Living in present day Berlin, Hannah is still haunted by her mother's legacy. As a child growing up in Buenos Aires, she had observed, with increasingly limpid eyes, her mother's slow disintegration, the growing number of empty booze bottles, the steady procession of "uncles." Perhaps as an act of rebellion, Hannah opted for a conventionally successful marriage to a promising German architect, Martin (Helmut Griem). Years after her mother's death, and after more than a decade with Martin, Hannah is still disturbed by the dichotomy within her. She lives in mortal fear of traversing the fine line between marital commitment and subservience.

Hannah feels ambivalent about her relationship with Martin. She enjoys the love and security provided by her marriage, yet she also resents Martin's attempts (due to an overly zealous and typically Teutonic love of order and propriety) to rein her in. Meerapfel adroitly characterizes this conflict in a scene which begins with several shots of Hannah and Martin making love late in the afternoon. The atmosphere is warm and tender. Afterwards Martin whispers ruefully that they should get dressed for they are expected soon at a cocktail party given by Martin's boss. Hannah playfully refuses to let him go; initially Martin acquiesces, protesting only halfheartedly. Later he begins to insist. At the same time, Hannah escalates her silliness, thwarting his attempts to get dressed, clutching at his crotch as he tries to put on his pants. He is clearly irritated, but Hannah is equally adamant. Tension builds to a standoff. Finally Martin explodes, voicing his distaste for such childish behavior. They finish dressing in silence.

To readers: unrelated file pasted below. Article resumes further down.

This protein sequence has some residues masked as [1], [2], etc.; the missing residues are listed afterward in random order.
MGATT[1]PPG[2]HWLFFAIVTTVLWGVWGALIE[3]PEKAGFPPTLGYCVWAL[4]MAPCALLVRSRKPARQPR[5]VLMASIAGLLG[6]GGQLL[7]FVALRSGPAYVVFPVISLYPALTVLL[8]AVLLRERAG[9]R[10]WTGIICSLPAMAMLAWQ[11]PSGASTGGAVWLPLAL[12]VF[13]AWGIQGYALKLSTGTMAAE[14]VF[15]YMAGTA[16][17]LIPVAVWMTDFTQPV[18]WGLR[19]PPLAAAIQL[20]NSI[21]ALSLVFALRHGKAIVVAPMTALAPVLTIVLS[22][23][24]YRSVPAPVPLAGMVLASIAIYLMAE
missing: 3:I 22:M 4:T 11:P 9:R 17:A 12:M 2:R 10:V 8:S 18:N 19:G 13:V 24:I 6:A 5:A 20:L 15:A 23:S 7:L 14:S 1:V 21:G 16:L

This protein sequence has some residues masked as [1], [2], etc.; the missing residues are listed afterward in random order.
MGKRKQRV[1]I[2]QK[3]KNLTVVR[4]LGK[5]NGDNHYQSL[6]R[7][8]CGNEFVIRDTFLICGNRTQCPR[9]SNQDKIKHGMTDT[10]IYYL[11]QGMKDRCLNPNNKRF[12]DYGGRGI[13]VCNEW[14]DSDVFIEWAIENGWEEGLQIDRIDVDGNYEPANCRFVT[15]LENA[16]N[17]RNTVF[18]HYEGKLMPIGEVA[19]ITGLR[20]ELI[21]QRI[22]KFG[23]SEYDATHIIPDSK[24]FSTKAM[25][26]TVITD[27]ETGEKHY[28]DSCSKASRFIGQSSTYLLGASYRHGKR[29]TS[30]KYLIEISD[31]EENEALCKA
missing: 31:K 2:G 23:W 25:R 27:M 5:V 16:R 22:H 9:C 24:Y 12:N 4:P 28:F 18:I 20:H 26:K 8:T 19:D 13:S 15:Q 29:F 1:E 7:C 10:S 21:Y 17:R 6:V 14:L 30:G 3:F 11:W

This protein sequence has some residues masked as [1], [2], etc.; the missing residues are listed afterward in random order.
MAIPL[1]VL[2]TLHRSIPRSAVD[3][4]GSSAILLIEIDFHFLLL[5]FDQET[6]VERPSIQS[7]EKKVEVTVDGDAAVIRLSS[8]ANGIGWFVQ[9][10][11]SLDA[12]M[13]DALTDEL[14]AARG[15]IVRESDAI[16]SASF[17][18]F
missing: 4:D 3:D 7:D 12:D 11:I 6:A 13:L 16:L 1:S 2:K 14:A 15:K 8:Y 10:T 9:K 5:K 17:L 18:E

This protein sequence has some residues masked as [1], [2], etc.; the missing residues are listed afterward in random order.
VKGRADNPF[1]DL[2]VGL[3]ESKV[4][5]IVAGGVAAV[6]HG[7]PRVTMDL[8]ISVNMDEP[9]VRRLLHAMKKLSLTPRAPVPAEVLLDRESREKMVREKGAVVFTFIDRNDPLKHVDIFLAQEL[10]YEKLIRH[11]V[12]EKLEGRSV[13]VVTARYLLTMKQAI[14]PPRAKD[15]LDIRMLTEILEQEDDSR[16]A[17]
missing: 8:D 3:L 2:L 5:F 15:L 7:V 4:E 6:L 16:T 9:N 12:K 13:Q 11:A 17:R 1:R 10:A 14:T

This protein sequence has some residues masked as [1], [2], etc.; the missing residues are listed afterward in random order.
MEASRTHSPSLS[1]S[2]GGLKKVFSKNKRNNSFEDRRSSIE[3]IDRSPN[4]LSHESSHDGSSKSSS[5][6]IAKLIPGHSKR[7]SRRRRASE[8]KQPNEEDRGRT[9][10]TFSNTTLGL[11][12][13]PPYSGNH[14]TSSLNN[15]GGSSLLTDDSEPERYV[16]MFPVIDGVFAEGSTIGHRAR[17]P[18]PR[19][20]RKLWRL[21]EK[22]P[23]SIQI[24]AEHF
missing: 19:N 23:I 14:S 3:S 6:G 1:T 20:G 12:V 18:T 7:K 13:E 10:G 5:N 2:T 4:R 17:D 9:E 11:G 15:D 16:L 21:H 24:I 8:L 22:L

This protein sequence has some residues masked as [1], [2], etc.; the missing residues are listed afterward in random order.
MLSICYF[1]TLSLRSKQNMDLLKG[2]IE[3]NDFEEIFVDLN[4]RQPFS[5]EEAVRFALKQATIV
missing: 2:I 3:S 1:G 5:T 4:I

As Merrapfel's casting and costume decisions demonstrate, Hannah and Martin represent certain tenets of their respective cultures. Martin is the paragon of Aryan good looks — tall, blond, clean-shaven. He wears conservative clothing — coordinated corduroy suits, small plaids and checks, buttoned-down shirts. Yet he holds his square jaw with an air that is often impatiently taut, sometimes tinged with arrogance. We sense reserve, even aloofness, in his demeanor, characteristics often ascribed by outsiders to the German people as a whole. Martin is a representative, as well as a product of his culture.